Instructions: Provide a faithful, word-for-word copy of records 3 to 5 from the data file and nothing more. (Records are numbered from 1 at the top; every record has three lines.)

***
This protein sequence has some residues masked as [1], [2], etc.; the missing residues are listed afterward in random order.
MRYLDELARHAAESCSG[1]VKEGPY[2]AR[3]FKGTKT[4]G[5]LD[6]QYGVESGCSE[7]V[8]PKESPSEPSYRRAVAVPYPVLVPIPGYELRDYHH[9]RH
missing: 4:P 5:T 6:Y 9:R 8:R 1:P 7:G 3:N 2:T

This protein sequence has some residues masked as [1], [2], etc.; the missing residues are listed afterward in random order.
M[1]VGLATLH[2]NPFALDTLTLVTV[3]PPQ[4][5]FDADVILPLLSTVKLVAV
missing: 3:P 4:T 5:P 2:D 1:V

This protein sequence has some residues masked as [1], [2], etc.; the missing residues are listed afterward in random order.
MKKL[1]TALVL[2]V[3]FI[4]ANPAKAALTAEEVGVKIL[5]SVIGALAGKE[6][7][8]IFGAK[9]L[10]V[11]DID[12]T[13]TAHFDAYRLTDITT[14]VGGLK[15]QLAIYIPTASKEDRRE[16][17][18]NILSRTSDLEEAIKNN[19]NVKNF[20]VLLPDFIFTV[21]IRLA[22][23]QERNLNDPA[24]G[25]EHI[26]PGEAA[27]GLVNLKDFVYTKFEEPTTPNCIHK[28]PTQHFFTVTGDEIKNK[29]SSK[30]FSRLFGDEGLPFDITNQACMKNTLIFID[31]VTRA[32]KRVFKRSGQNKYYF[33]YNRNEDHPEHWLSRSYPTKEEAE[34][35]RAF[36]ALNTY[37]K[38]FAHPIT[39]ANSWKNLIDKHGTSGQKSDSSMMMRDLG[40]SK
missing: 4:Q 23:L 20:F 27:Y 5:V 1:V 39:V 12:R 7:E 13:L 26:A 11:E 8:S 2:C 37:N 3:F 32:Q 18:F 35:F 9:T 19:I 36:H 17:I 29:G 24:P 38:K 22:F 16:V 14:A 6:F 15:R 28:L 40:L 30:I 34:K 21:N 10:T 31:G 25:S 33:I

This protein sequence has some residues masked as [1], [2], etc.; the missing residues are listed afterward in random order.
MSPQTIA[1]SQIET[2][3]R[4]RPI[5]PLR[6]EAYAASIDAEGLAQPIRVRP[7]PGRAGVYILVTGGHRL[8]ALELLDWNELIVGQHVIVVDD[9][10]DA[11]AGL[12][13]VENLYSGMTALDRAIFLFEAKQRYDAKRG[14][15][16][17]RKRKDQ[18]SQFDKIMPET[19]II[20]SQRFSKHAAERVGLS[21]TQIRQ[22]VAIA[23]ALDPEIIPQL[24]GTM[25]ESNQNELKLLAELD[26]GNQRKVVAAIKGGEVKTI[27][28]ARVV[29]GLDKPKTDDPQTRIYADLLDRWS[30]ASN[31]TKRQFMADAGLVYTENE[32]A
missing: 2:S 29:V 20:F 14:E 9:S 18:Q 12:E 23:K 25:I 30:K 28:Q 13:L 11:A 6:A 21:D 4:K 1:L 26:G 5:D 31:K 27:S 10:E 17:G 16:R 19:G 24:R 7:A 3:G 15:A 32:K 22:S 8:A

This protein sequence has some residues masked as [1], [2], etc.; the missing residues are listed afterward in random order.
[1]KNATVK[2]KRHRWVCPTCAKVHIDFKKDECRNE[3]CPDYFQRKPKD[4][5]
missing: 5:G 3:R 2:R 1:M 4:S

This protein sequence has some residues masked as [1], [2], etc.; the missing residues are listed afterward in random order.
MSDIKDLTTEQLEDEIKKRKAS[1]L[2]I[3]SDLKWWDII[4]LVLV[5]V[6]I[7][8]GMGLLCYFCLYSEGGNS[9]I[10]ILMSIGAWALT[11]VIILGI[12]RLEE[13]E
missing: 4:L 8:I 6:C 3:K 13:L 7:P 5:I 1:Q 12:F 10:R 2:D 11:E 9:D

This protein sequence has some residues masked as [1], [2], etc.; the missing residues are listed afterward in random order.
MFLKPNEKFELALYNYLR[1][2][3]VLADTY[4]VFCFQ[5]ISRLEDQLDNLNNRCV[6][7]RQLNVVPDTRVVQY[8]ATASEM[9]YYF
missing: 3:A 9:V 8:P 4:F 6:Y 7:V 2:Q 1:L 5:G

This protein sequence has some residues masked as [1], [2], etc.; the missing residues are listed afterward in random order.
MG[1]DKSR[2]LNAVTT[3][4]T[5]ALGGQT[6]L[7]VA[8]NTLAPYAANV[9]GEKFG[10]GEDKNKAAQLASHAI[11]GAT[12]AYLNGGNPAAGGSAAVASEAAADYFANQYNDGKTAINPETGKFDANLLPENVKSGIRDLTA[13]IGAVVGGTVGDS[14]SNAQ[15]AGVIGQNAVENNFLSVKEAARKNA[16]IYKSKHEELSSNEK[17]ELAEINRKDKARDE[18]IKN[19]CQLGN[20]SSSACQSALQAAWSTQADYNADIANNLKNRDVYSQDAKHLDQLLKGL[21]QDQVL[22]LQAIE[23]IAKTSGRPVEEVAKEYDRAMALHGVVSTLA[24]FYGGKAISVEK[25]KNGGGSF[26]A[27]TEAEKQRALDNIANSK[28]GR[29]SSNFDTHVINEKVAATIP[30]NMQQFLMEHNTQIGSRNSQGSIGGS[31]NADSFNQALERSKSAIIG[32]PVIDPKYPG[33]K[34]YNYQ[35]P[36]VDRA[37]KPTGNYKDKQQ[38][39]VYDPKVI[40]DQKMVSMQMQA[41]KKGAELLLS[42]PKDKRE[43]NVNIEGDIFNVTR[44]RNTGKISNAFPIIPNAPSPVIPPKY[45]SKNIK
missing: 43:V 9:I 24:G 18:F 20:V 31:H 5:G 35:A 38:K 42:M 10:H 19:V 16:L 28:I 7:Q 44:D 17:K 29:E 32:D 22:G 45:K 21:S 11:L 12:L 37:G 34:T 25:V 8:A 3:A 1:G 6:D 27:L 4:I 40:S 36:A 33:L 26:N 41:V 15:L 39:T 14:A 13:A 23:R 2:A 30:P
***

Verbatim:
This protein sequence has some residues masked as [1], [2], etc.; the missing residues are listed afterward in random order.
MKKL[1]TALVL[2]V[3]FI[4]ANPAKAALTAEEVGVKIL[5]SVIGALAGKE[6][7][8]IFGAK[9]L[10]V[11]DID[12]T[13]TAHFDAYRLTDITT[14]VGGLK[15]QLAIYIPTASKEDRRE[16][17][18]NILSRTSDLEEAIKNN[19]NVKNF[20]VLLPDFIFTV[21]IRLA[22][23]QERNLNDPA[24]G[25]EHI[26]PGEAA[27]GLVNLKDFVYTKFEEPTTPNCIHK[28]PTQHFFTVTGDEIKNK[29]SSK[30]FSRLFGDEGLPFDITNQACMKNTLIFID[31]VTRA[32]KRVFKRSGQNKYYF[33]YNRNEDHPEHWLSRSYPTKEEAE[34][35]RAF[36]ALNTY[37]K[38]FAHPIT[39]ANSWKNLIDKHGTSGQKSDSSMMMRDLG[40]SK
missing: 4:Q 23:L 20:F 27:Y 5:V 1:V 39:V 12:R 7:E 13:L 26:A 11:E 8:S 2:C 37:N 3:F 32:Q 18:F 35:F 9:T 19:I 36:H 17:I 29:G 24:P 38:K 22:F 16:V 14:A 6:F 15:R 28:L 40:L 30:I 34:K 21:N 10:T 31:G 25:S 33:I

This protein sequence has some residues masked as [1], [2], etc.; the missing residues are listed afterward in random order.
MSPQTIA[1]SQIET[2][3]R[4]RPI[5]PLR[6]EAYAASIDAEGLAQPIRVRP[7]PGRAGVYILVTGGHRL[8]ALELLDWNELIVGQHVIVVDD[9][10]DA[11]AGL[12][13]VENLYSGMTALDRAIFLFEAKQRYDAKRG[14][15][16][17]RKRKDQ[18]SQFDKIMPET[19]II[20]SQRFSKHAAERVGLS[21]TQIRQ[22]VAIA[23]ALDPEIIPQL[24]GTM[25]ESNQNELKLLAELD[26]GNQRKVVAAIKGGEVKTI[27][28]ARVV[29]GLDKPKTDDPQTRIYADLLDRWS[30]ASN[31]TKRQFMADAGLVYTENE[32]A
missing: 2:S 29:V 20:F 14:E 9:S 18:Q 12:E 23:K 25:I 30:K 28:Q 13:L 11:A 6:A 21:D 4:K 1:L 26:G 5:D 31:K 27:S 10:E 17:G 16:R 19:G 24:R 7:A 3:G 15:A 32:K 22:S 8:A

This protein sequence has some residues masked as [1], [2], etc.; the missing residues are listed afterward in random order.
[1]KNATVK[2]KRHRWVCPTCAKVHIDFKKDECRNE[3]CPDYFQRKPKD[4][5]
missing: 5:G 3:R 2:R 1:M 4:S